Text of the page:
Parks v. Dr. Daake, et al. – alleged negligent laparoscopic gallbladder removal. Defendant doctor clipped and transected the common hepatic duct during a laparoscopic cholesectomy. Settled with defendant immediately prior to trial for a confidential amount in 1997.
Lee v. Barnes-Jewish Hospital, et al., failure to diagnose deep vein thrombosis which led to a fatal pulmonary embolism for a 35 year old woman. Her husband and children settled for a confidential amount at mediation in 2001.
Vaughn v. Dr. Yzadi, alleged negligent laparoscopic gallbladder removal. Defendant doctor misidentified the common hepatic duct for the cystic duct and the hepatic artery for the cystic artery and clipped and transected the common hepatic duct and right hepatic artery. The surgeon further cut the ducts a second time where they went into the liver while dissecting the gallbladder away from the liver. This also caused a thrombosis in the portal vein which stopped the flow of blood to the liver and led to the eventual death of the patient. The case settled immediately prior to trial for a confidential amount in 2002.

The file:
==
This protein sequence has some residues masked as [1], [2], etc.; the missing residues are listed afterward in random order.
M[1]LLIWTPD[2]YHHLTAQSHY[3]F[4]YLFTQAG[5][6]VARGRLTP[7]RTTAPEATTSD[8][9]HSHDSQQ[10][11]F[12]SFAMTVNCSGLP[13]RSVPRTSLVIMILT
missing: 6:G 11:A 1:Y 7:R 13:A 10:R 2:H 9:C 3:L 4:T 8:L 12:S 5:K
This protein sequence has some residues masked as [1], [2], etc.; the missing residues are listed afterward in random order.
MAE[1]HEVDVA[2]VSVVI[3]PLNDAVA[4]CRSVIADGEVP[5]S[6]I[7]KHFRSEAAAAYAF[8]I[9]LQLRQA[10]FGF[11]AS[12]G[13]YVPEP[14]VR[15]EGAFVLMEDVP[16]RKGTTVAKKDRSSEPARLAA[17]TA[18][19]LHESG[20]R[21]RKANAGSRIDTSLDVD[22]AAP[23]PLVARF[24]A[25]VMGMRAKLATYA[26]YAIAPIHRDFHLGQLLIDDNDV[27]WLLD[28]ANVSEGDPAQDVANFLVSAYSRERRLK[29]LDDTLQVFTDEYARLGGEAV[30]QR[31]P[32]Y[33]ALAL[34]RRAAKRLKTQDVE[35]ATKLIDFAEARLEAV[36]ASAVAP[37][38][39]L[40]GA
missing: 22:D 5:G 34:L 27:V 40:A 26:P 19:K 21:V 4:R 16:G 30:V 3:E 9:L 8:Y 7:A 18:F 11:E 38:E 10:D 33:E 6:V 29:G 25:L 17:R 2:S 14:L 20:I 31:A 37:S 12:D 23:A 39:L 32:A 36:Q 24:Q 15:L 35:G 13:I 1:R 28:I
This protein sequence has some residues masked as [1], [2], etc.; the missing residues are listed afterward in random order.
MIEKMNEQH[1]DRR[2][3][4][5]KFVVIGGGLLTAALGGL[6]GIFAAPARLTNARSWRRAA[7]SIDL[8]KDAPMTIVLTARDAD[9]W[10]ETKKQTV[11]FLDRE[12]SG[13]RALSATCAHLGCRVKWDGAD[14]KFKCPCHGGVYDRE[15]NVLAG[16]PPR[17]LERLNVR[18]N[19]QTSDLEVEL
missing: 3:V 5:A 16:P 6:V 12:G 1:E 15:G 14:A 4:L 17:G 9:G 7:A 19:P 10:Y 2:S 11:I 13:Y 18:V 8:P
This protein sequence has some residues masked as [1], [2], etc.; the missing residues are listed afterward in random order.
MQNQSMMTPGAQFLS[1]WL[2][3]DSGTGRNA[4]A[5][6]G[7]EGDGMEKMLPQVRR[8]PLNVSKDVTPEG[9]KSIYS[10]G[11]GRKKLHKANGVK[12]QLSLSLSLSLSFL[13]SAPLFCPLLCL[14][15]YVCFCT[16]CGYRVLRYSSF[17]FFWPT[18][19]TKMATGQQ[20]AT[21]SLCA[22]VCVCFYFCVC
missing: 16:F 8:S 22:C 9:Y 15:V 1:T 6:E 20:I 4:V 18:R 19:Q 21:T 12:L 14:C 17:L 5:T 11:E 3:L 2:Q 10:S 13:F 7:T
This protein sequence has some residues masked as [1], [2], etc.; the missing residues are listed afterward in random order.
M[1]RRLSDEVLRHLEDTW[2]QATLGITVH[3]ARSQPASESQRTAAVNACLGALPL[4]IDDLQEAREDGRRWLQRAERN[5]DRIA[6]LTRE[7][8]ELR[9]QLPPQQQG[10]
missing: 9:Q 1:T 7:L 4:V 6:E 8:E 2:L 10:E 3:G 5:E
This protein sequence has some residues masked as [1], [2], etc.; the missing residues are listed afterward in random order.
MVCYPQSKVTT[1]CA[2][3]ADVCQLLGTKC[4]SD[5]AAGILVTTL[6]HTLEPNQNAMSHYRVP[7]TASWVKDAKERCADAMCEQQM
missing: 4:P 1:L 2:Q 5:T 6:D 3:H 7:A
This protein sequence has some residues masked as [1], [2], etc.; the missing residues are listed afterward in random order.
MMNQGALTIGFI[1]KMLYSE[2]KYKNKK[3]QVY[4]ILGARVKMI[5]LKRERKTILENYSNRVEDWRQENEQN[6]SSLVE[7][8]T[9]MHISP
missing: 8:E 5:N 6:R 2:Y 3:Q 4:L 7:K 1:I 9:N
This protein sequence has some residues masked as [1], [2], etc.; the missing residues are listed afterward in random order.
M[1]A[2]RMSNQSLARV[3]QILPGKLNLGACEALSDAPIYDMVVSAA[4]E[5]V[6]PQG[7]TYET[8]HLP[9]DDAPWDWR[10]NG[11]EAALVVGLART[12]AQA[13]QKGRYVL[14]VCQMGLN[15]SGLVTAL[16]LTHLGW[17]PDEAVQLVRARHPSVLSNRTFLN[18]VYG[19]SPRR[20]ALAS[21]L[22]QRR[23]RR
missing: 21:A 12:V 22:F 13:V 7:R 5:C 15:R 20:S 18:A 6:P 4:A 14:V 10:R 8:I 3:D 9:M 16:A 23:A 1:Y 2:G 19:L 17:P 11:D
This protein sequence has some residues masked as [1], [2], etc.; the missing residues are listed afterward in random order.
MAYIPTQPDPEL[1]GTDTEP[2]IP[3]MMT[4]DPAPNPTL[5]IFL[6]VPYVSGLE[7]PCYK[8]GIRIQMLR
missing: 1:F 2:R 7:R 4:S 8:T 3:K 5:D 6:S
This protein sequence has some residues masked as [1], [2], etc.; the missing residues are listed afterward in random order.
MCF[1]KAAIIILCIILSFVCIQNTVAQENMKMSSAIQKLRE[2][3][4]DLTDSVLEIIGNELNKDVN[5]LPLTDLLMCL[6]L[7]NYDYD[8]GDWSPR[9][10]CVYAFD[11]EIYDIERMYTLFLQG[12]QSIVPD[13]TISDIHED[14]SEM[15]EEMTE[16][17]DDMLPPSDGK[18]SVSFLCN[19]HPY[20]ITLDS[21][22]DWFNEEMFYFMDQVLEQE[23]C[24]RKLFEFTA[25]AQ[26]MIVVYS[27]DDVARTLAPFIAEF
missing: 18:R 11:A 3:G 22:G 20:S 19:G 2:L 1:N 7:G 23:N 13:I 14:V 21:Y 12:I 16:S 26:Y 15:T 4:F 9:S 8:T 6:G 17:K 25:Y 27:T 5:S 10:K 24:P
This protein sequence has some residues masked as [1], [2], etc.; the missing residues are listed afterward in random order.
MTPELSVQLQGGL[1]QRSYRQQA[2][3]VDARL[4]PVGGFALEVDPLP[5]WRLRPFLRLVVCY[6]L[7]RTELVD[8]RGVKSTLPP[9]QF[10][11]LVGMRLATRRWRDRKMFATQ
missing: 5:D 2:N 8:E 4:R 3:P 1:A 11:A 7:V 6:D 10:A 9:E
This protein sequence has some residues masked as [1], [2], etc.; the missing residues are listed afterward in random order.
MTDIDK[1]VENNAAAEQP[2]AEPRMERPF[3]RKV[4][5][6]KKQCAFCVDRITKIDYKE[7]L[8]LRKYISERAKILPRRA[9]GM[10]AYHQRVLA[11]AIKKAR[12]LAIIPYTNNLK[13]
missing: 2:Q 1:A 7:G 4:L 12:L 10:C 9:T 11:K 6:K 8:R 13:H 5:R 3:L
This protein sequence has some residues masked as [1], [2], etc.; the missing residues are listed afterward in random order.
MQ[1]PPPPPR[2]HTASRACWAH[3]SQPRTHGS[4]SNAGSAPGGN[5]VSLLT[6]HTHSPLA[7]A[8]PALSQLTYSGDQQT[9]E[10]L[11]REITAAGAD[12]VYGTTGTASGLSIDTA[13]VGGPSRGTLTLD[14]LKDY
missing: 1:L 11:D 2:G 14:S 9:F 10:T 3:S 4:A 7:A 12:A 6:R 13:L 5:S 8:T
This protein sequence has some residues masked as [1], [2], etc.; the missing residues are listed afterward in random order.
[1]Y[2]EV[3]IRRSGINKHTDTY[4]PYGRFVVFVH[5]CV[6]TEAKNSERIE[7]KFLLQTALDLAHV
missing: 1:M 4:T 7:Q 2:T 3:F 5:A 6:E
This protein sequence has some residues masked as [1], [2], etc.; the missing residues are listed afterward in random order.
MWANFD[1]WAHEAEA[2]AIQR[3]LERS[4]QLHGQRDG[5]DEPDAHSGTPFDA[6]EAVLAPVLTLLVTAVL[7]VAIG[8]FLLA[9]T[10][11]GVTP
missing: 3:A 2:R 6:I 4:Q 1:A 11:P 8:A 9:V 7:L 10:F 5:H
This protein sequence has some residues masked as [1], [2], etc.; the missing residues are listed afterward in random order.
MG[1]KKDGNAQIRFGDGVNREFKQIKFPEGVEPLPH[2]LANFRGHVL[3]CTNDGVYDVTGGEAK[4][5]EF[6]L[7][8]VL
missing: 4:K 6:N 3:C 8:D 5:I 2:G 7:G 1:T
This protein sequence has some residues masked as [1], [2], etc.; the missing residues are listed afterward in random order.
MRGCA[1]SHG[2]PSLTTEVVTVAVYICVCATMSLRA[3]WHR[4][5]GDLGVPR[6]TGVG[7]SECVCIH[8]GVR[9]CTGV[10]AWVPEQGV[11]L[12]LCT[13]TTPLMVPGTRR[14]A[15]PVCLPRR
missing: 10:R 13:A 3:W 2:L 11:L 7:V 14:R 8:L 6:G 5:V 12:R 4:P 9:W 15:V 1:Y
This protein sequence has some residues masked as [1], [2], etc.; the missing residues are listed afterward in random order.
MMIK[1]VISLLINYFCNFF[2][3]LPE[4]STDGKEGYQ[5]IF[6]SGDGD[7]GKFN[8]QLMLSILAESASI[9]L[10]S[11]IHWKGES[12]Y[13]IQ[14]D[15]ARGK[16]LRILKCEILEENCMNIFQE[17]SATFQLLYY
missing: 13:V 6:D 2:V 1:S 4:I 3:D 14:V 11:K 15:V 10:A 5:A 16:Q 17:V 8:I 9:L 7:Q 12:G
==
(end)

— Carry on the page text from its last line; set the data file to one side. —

Karr v. Dr. Cassady, defendant mistakenly clipped and transected the common bile duct during a laparoscopic cholesectomy and the failed to identify the error during surgery. Settled with defendant doctor prior to trial for a confidential amount in 2004.
Mottaz v. Barnes-Jewish Hospital, et al. – plaintiff was provided the incorrect medication, Loxipine, an anti-psychotic drug, instead of Raloxine (a medication for osteoporasis). The prescription was misfilled by the pharmacy and the mistake was not caught by the hospital. In 2005, the case settled for a confidential amount.
Fordham v. Dr. Choi and Mendota Community Hospital – plaintiff developed cervical cancer and had routine pap smears which were misread by the pathologist. The hospital settled in 2006 for a confidential amount and the case against the pathologist, Dr. Choi, is still pending.
Class Action/Commercial Litigation